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I’m a qualified Art Psychotherapist with more than a decade’s experience providing creative and arts-based therapy to adults. I offer an integrative and personalised therapy approach drawing on research into creativity, psychodynamic psychology, attachment patterns, trauma, developmental brain science and our relationship with environments.

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Integrative Arts Psychotherapy

Integrative arts psychotherapy (IAP) centres on active and hands-on techniques using creative and sensory materials as a way to represent, process and make sense of emotions and inner experience that can’t be rationalised away or are difficult to communicate in words. This more ‘right brain’ or ‘felt sense’ knowing is an approach that can open up enlivening ways of seeing and relating to problems, strengthening inner resources and bringing new choices into focus.

As a therapist, I respect and enable each individual’s unique creative process to guide towards what is needed for awareness, agency and healing.

I have two practices in South London, where you will find a welcoming, confidential space well-equipped with a range of Arts & Craft materials. A warm, non-judgemental, and supportive atmosphere is, in my view, essential to being comfortable enough to express and explore emotional issues and life difficulties through simple creative methods.

Online Art Therapy

Individual art therapy works well online and is more suitable for some clients. Please contact me to find out more about how this works and receive details about the framework and conditions.

  • Do I have to be good at art to benefit?
    There is no need at all to be good at drawing things or have any art training to benefit from this approach. We all have the capacity to visualise and imagine, and this comes out in daily activities such as gardening, cooking, dancing, being innovative at work or making something we care about happen. We also all 'imagine' our dreams at night. In art therapy, doing something as simple as creating a collage from photos, choosing and arranging postcard images or natural objects, or crayoning a few marks on paper, can be both moving and validating where something meaningful to the maker has been expressed.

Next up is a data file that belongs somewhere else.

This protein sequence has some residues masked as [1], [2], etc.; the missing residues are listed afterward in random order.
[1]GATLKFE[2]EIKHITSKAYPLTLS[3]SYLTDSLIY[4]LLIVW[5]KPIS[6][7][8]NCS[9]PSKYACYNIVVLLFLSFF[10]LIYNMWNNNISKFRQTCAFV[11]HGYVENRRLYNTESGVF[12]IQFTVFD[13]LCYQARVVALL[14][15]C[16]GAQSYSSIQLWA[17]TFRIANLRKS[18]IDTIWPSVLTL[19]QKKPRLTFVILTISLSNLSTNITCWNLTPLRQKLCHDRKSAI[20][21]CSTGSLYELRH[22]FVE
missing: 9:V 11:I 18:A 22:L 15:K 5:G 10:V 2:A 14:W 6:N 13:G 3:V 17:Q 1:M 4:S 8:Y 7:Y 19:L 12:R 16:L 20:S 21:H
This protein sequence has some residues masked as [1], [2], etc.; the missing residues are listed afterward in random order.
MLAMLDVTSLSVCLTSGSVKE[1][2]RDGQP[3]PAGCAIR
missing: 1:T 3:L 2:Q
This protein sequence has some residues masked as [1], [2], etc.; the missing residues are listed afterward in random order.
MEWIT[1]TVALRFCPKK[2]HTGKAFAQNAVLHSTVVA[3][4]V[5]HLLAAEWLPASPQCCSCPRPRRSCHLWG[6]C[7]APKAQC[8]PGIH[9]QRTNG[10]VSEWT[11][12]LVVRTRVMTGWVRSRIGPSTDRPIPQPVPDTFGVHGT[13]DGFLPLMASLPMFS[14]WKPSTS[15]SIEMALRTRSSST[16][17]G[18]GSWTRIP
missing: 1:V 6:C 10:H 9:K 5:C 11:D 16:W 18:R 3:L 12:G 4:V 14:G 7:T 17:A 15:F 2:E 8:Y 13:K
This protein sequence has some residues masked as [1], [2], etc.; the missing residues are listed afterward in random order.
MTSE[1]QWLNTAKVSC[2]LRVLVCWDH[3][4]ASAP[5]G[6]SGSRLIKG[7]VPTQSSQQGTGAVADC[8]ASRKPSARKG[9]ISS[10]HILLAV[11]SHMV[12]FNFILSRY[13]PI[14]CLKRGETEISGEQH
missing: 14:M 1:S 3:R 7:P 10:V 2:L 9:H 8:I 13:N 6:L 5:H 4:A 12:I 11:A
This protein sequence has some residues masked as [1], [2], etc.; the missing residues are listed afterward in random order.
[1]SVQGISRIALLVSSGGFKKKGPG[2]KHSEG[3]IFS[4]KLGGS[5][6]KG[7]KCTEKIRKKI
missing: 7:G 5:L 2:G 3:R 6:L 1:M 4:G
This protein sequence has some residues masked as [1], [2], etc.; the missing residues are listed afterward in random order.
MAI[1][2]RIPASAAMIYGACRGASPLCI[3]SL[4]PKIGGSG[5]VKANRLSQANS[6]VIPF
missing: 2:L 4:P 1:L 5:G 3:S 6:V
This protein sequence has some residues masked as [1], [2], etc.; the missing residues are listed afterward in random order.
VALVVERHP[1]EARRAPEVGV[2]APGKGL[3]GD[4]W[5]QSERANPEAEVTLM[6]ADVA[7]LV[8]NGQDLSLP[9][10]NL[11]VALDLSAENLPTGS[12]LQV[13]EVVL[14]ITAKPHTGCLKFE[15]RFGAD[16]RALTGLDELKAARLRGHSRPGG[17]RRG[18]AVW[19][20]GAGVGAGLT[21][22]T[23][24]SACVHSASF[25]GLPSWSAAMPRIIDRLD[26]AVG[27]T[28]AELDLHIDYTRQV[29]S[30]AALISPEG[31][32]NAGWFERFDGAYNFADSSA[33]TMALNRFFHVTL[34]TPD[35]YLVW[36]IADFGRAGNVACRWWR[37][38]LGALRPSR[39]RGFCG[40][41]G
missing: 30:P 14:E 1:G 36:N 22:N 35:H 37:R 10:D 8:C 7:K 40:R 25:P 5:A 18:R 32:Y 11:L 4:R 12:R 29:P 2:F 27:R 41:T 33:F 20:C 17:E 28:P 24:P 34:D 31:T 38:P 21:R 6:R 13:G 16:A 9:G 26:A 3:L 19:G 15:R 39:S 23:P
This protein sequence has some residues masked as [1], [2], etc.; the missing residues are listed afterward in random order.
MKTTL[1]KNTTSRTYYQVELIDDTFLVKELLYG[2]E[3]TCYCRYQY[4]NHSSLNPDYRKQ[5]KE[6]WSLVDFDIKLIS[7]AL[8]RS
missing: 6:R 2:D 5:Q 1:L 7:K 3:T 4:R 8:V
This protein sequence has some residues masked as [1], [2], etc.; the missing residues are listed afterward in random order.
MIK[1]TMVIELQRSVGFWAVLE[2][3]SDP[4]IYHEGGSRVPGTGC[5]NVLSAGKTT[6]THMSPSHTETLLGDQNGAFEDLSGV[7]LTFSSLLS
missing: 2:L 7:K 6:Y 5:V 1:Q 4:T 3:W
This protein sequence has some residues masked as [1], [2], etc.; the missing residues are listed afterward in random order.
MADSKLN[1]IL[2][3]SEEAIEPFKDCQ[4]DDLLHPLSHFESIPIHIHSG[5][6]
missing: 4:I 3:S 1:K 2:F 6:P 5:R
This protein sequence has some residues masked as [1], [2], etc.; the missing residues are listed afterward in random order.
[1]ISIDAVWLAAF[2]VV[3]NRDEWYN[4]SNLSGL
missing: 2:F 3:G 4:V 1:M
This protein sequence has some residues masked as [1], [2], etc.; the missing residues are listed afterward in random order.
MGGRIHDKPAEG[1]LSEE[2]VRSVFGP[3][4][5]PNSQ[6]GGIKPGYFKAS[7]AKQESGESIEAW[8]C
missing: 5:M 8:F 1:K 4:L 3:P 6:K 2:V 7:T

• What is IAP good for?
    IAP is effective for psychological, emotional and life challenges of all kinds. In comparison with traditional ‘talk therapy’, some people find having the creative process as a focus in the room makes self-exploration safer, more visible, tangible and profound. Art therapy has been shown to be beneficial for those with a wide range of psychological, relationship and life difficulties, and focuses on different issues in targeted ways, for example: Stress and anxiety: Using drawing materials, paint or clay as a way to release stressful thoughts and feelings, drawing or ‘mapping’ areas of holding and tension in the body, so this can then move into the discovery of calming, regulating experiences or creating a friendly soothing object. Such creative moments can be remembered in the body and as more helpful self-talk, and in this way are used to strengthen personalised stress and anxiety regulation strategies in daily life. Depression and low mood: Depression can be linked to harsh self-talk and blocking off difficult underlying feelings and conflicts. Using art materials in a supportive environment can be safe way to uncover and give shape to blocked emotions and longings, and to view these with understanding and compassion. More self-acceptance makes it possible for wants and needs to be acted on in healing and creative ways.